So the question is whether jumping to attempt a charge-down is reckless. And if it is reckless, is it worthy of a red card? If the answer to each of those questions is yes, we need some new guidance from the IRB!
4 Months, 1 Week ago
I agree that, by analogy (ripping the ball from the ball carriers hands is analogous to knocking the ball from the ball carrier's hands), this is a knock-on. But why do you say it is not a deliberate knock-on?
If a player uses a swinging arm to dislodge the ball from an opponent's grasp and the direction of movement of the swinging arm results in the ball going forward, I can't see how that is anything other than deliberate.
4 Months, 3 Weeks ago
Ignoring for a moment whether the ball went sideways or forward, I did wonder about this. The laws don't make it any clearer (see below), as although they contemplate a tackler knocking the ball from his opponent's hands, they just seem to deal with the ball going forward from the ball carrier's perspective. Also, I'm not sure where the line is between, on one hand, making contact with the ball in tackling an opponent and, on the other, ripping the ball or deliberately knocking the ball from an opponent's hands. One will result in a knock-on and the other won't.
Perhaps one of the refs here could clear it up?
Definition of knock-on from World Rugby:
"A knock-on occurs when a player loses possession of the ball and it goes forward, or when a player hits the ball forward with the hand or arm, or when the ball hits the hand or arm and goes forward, and the ball touches the ground or another player before the original player can catch it.
‘Forward’ means towards the opposing team’s dead ball line.
If a player in tackling an opponent makes contact with the ball and the ball goes forward from the ball carrier’s hands, that is a knock-on.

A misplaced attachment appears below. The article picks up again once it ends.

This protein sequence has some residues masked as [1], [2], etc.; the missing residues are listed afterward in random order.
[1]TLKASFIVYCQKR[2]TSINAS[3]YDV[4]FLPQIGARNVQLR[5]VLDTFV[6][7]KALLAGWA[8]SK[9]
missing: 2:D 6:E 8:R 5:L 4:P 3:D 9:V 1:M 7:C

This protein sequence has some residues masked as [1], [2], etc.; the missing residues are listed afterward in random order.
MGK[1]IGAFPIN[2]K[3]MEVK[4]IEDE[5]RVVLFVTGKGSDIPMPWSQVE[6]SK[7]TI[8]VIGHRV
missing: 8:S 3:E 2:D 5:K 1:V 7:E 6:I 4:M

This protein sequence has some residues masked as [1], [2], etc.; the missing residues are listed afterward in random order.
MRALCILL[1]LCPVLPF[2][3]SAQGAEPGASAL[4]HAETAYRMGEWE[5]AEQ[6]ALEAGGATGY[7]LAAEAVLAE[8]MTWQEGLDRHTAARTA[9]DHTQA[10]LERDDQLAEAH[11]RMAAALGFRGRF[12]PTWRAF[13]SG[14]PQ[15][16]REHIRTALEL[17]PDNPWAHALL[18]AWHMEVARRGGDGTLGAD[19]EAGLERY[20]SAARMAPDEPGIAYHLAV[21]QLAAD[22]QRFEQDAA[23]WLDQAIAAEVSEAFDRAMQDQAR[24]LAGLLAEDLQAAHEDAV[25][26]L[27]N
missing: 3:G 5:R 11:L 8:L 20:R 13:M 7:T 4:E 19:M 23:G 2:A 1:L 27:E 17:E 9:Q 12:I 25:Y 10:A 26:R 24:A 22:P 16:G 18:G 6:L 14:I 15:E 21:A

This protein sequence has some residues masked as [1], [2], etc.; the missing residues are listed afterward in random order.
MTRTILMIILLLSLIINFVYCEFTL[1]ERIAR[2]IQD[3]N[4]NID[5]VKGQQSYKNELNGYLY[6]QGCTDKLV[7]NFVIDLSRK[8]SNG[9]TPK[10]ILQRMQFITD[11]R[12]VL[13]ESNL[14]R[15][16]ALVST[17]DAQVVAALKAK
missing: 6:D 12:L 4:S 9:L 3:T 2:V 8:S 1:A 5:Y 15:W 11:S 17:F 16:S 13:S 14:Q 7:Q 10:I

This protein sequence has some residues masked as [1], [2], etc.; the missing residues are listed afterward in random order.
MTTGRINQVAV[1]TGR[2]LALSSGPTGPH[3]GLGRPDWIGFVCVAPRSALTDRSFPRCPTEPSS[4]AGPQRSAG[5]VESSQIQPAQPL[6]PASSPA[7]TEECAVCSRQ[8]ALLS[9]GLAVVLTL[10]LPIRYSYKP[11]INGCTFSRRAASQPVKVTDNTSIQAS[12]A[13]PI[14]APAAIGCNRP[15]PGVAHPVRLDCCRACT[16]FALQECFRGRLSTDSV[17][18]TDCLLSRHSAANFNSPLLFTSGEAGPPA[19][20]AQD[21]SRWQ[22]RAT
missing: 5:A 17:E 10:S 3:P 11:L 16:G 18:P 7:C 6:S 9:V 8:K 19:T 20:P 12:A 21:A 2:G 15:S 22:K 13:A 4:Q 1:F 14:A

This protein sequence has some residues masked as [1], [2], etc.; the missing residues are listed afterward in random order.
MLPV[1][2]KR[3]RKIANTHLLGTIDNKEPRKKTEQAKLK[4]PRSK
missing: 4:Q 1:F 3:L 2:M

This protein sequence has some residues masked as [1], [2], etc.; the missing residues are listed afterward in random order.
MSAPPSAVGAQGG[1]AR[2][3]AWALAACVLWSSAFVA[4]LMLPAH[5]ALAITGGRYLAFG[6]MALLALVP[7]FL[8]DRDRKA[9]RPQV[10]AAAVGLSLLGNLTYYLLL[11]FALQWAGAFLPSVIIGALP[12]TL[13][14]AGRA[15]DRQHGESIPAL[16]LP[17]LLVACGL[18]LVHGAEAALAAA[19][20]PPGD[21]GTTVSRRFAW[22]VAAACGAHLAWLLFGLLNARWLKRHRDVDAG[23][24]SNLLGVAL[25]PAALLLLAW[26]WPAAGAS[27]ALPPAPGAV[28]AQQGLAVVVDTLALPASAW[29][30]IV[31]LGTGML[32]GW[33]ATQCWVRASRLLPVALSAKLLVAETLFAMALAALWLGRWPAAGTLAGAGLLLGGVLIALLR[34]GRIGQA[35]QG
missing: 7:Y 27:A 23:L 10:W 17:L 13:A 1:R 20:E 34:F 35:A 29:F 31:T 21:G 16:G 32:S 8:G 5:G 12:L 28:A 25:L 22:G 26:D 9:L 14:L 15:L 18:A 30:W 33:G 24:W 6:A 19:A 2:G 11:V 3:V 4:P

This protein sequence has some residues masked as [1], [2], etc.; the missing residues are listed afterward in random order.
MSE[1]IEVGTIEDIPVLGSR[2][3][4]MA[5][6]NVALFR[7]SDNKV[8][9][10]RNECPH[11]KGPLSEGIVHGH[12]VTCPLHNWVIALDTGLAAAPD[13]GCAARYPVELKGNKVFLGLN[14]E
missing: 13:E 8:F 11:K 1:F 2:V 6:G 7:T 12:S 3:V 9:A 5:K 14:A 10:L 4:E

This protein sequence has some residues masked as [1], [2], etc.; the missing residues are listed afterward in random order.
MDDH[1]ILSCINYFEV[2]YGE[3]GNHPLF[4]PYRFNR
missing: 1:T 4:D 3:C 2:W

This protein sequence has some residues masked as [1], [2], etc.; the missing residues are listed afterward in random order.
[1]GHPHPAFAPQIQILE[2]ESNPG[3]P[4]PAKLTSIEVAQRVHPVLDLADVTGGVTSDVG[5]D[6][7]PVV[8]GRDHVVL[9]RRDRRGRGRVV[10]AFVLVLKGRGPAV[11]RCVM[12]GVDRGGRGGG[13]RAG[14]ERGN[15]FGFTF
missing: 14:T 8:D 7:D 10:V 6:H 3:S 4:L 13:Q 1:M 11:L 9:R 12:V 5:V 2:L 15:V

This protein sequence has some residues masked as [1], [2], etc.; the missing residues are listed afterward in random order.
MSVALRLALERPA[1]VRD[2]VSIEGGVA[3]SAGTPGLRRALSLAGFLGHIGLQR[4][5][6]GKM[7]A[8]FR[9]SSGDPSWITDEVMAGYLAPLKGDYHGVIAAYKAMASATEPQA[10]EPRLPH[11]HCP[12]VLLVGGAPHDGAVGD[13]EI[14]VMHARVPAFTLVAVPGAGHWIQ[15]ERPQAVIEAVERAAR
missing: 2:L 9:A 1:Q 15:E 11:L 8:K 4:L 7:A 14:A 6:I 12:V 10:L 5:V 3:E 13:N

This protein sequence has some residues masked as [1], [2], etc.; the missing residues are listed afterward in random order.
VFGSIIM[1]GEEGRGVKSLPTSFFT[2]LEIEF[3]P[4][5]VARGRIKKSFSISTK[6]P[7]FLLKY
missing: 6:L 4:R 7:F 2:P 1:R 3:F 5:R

If a player rips the ball or deliberately knocks the ball from an opponent's hands and the ball goes forward from the ball carrier's hands, that is not a knock-on."
4 Months, 3 Weeks ago
I detected sarcasm in Citing Commissioner's proposal, but may be wrong.
5 Months, 2 Weeks ago
Ref wanting to get a bit of attention?
No need for him to almost stop to take the pass. By the look on the face of the player who threw the pass (which, although wasn't the best pass, could well have been caught by the NZ player), he thought so too!
5 Months, 3 Weeks ago
Emery did jump.
He just jumped after Le Roux did and didn't get as high as Le Roux.
So we need players to practise synchronised jumping.
5 Months, 4 Weeks ago
With hindsight, yes! But remember in the first few games of the world cup last year, the referees were as far as I can recall criticised for stopping the game too often to look at replays of what often ended up being nothing.
6 Months, 2 Weeks ago
I hope the props that were sent off weren't the Navy tighthead and the Marine loosehead. If you look in the background between about 0:05 and 0:10, they can be seen having a bit of a grapple but then seem to decide that they don't want to go there, so end up having a bit of a hug.
Unless they threw the first digs to set the whole thing off, they were a beacon of camaradarie.
6 Months, 3 Weeks ago